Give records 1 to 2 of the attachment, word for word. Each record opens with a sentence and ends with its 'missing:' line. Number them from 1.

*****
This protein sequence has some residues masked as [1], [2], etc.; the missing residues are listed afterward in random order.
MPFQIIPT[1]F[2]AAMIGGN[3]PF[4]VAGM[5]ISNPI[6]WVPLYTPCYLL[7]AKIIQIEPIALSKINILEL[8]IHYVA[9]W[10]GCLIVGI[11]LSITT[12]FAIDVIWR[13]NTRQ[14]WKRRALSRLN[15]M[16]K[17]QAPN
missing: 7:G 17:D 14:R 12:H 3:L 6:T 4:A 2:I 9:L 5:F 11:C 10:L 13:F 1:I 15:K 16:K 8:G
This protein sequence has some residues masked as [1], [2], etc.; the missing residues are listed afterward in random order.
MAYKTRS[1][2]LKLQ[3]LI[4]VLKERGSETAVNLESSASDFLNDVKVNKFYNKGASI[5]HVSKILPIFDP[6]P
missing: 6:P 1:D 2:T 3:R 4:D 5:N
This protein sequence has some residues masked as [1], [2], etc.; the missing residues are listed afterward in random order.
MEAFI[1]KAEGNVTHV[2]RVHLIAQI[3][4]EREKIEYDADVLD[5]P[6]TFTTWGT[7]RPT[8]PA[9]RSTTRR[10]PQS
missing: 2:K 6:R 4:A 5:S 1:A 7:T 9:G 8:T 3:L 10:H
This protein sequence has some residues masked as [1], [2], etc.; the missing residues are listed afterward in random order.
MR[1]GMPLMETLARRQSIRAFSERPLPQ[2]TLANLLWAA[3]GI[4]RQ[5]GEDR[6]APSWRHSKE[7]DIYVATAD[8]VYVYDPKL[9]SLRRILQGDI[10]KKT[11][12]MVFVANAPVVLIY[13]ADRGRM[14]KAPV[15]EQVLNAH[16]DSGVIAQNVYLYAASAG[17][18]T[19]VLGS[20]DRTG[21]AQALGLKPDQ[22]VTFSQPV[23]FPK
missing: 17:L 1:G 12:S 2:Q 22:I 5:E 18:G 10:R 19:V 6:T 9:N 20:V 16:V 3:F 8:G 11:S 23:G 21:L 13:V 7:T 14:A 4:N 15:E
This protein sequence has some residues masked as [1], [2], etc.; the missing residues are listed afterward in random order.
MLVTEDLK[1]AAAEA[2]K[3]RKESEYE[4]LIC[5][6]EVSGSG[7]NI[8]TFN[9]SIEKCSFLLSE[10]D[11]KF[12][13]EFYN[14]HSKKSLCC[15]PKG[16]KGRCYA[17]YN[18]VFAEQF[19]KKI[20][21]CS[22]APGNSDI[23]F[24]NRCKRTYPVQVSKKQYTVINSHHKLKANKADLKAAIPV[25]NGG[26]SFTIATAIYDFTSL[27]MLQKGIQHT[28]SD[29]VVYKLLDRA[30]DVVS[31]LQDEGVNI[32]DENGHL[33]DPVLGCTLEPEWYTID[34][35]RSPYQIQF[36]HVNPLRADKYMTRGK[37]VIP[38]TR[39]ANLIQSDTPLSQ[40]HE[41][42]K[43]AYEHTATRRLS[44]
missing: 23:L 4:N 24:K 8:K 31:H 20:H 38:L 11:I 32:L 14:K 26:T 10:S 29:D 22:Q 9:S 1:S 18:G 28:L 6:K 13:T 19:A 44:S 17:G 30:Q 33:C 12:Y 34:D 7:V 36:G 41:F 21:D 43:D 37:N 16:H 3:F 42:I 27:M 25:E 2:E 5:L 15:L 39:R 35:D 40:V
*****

This protein sequence has some residues masked as [1], [2], etc.; the missing residues are listed afterward in random order.
MPFQIIPT[1]F[2]AAMIGGN[3]PF[4]VAGM[5]ISNPI[6]WVPLYTPCYLL[7]AKIIQIEPIALSKINILEL[8]IHYVA[9]W[10]GCLIVGI[11]LSITT[12]FAIDVIWR[13]NTRQ[14]WKRRALSRLN[15]M[16]K[17]QAPN
missing: 7:G 17:D 14:R 12:H 3:L 6:T 4:A 2:I 9:L 5:F 11:C 10:L 13:F 1:I 15:K 16:K 8:G
This protein sequence has some residues masked as [1], [2], etc.; the missing residues are listed afterward in random order.
MAYKTRS[1][2]LKLQ[3]LI[4]VLKERGSETAVNLESSASDFLNDVKVNKFYNKGASI[5]HVSKILPIFDP[6]P
missing: 6:P 1:D 2:T 3:R 4:D 5:N